Homes are in high demand in the Champion Hills community, as are memberships at the club. According to Myers, this is due to a “perfect storm” combination. Hendersonville is just an hour from Asheville to the north and Greenville, S.C., to the south – two cities that win awards and score media accolades seemingly every month. The region is also known as the “Goldilocks Zone” for not being too hot in the summer or too cold in the winter.
3. Hilton Head Island, S.C.
Sea Pines has been synonymous with Hilton Head Island since its creation in the 50s by real estate mastermind and master-planning visionary Charles Fraser. Situated on the island’s south end, this 5,000-acre gated community features an incredible mix of residences spanning luxury beachfront and golf course homes to villas and condos.
Golf fans know Sea Pines as the host venue of the PGA TOUR’s RBC Heritage, held annually on Harbour Town Golf Links at The Sea Pines Resort. What they may not know is there’s private, member-owned enclave situated just behind the community’s guard house, Sea Pines Country Club.
Its aptly named Club Course was designed by Arnold Palmer and later updated by local golf course architect Clyde Johnston. Many golf aficionados consider it among the island’s best layouts, a dexterous mix of challenging and fair holes set amid a Lowcountry backdrop that would make Pat Conroy proud.
While the Club Course is its golf calling card, Sea Pines Country Club’s lavish clubhouse, with its resort-style pool and expansive outdoor deck – situated along a vast tidal marsh with views of the Calibogue Sound – is where many members spend most of their time. Especially young families, of which the club has seen an influx this year.
Hilton Head Island and Bluffton, just off the island to the east, are home to even more private clubs and communities than public golf courses. With well over 30 tracks dotting the area, it does tend to get a bit crowded, especially during the summer months when families travel down in droves from points north. For those seeking a more low-key private golf existence, remote Dataw Island is home to two 18-hole Lowcountry courses designed by Fazio and Hills.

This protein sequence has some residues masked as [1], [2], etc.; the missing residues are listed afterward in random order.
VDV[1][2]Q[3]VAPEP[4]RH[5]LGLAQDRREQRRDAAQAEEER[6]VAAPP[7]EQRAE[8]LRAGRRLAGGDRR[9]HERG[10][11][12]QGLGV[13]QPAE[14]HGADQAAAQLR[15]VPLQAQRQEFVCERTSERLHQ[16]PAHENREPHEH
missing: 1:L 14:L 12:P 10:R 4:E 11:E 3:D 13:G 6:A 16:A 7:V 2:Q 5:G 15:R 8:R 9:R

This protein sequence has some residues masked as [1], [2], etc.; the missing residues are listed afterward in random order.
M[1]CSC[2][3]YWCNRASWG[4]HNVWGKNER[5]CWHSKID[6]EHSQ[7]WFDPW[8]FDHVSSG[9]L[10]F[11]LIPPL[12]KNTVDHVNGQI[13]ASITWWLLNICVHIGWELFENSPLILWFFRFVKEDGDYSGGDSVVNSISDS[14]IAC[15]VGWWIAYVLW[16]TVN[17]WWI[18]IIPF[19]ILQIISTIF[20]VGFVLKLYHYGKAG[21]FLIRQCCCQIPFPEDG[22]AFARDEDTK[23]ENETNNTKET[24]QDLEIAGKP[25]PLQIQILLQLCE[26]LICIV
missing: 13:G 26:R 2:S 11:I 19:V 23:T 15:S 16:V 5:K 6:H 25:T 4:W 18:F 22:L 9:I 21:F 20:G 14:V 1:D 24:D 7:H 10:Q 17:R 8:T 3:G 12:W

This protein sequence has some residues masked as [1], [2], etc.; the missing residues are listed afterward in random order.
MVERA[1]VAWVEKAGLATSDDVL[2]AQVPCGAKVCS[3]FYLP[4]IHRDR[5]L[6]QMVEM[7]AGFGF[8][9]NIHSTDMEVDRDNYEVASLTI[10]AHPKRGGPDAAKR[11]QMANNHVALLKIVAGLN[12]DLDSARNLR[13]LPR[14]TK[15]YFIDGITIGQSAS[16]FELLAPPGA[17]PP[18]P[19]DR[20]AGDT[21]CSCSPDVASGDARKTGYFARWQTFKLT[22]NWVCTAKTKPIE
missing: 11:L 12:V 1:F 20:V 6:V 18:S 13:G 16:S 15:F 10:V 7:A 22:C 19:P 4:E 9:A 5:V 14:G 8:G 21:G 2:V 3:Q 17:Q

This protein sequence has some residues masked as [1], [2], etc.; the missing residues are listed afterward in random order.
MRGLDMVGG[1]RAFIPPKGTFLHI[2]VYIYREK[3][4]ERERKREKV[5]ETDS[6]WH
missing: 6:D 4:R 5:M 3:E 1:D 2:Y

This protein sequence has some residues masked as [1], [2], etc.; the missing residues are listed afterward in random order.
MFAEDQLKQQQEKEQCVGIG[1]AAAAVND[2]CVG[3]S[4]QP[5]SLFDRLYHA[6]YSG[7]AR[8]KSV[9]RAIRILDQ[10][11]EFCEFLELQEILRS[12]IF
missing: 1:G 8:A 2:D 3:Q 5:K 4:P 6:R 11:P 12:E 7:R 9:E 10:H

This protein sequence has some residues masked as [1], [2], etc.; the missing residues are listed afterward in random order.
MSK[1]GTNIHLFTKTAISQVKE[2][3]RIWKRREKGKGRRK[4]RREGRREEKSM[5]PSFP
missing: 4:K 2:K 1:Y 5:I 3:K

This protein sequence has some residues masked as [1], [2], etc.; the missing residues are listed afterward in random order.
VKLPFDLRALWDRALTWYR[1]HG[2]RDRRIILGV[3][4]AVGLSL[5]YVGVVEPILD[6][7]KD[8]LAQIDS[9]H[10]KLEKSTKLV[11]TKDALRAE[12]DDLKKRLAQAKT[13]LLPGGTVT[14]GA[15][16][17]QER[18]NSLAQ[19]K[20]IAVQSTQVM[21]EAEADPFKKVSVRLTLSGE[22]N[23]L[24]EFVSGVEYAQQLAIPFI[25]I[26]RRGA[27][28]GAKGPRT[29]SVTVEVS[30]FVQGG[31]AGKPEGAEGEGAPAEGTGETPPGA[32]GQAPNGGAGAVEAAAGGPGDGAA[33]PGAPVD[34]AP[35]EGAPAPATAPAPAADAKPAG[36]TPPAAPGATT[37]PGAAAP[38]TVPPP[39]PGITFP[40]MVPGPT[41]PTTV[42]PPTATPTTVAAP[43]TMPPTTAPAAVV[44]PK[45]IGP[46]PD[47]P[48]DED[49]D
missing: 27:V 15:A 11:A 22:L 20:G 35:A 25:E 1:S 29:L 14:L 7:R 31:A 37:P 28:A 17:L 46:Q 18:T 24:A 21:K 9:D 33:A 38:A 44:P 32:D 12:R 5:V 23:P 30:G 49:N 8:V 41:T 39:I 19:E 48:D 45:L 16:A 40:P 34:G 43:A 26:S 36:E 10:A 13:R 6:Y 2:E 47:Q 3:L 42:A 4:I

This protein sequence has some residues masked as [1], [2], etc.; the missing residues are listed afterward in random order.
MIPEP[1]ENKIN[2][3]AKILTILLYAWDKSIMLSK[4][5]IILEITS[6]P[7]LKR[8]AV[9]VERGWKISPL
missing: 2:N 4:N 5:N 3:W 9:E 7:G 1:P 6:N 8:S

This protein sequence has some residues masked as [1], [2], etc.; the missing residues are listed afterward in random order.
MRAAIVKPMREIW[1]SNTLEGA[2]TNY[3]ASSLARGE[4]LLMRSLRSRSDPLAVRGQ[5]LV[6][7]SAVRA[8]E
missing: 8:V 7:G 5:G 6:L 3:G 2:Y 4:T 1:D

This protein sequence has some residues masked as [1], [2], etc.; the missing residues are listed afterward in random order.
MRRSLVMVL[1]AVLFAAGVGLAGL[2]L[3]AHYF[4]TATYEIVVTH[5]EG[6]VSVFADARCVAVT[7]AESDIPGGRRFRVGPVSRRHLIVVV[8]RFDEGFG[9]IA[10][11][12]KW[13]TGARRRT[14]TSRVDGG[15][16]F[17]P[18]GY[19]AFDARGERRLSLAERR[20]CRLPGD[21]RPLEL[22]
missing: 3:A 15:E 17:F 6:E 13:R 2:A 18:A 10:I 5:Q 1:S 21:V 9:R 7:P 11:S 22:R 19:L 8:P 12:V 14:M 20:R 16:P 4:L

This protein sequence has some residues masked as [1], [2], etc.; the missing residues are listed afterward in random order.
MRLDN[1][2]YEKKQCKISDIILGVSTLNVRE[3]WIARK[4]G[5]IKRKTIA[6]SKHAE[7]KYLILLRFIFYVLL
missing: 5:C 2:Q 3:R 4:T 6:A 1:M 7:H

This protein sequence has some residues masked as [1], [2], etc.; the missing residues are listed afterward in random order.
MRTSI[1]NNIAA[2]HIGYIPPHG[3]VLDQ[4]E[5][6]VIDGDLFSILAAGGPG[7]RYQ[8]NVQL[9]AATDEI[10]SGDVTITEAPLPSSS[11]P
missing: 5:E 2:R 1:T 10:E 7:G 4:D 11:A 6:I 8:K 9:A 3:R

4. Stuart, Fla.
When golfers think of Southeast Florida, their minds typically drift to the hotbeds of Palm Beach Gardens, home of PGA National Resort and Spa, and Hobe Sound, where dozens of PGA professionals reside. It’s hard to blame them – this section of the Sunshine State is arguably the golf capital of the world. But those who shift their sights just an hour north will discover Stuart, the “Sailfish Capital of the World” with a prime coastal setting and quaint, artsy downtown.
Sailfish Point is a 532-acre luxury, oceanfront community just minutes from downtown surrounded on three sides by the Atlantic Ocean, Indian River and St. Lucie Inlet. For those whose love of deep-sea fishing rivals their obsession with golf, this is the place to park the flip-flops. Its Jack Nicklaus Signature Golf Course meanders through the waterways, wetlands and coastal dunes that define Sailfish Point’s Treasure Coast setting.
Back inland and just a chip shot from downtown, Willoughby Golf Club and Community is home to a vastly underappreciated Arthur Hills-designed course that’s one of the region’s best-kept secrets. Members like to say the layout winds through a blend of the palm-laden Florida coast and towering pines reminiscent of eastern North Carolina. Willoughby is also attracting new members with its 25,000-square-foot clubhouse, Har-Tru tennis courts, pickleball courts, spacious swimming pool and other amenities.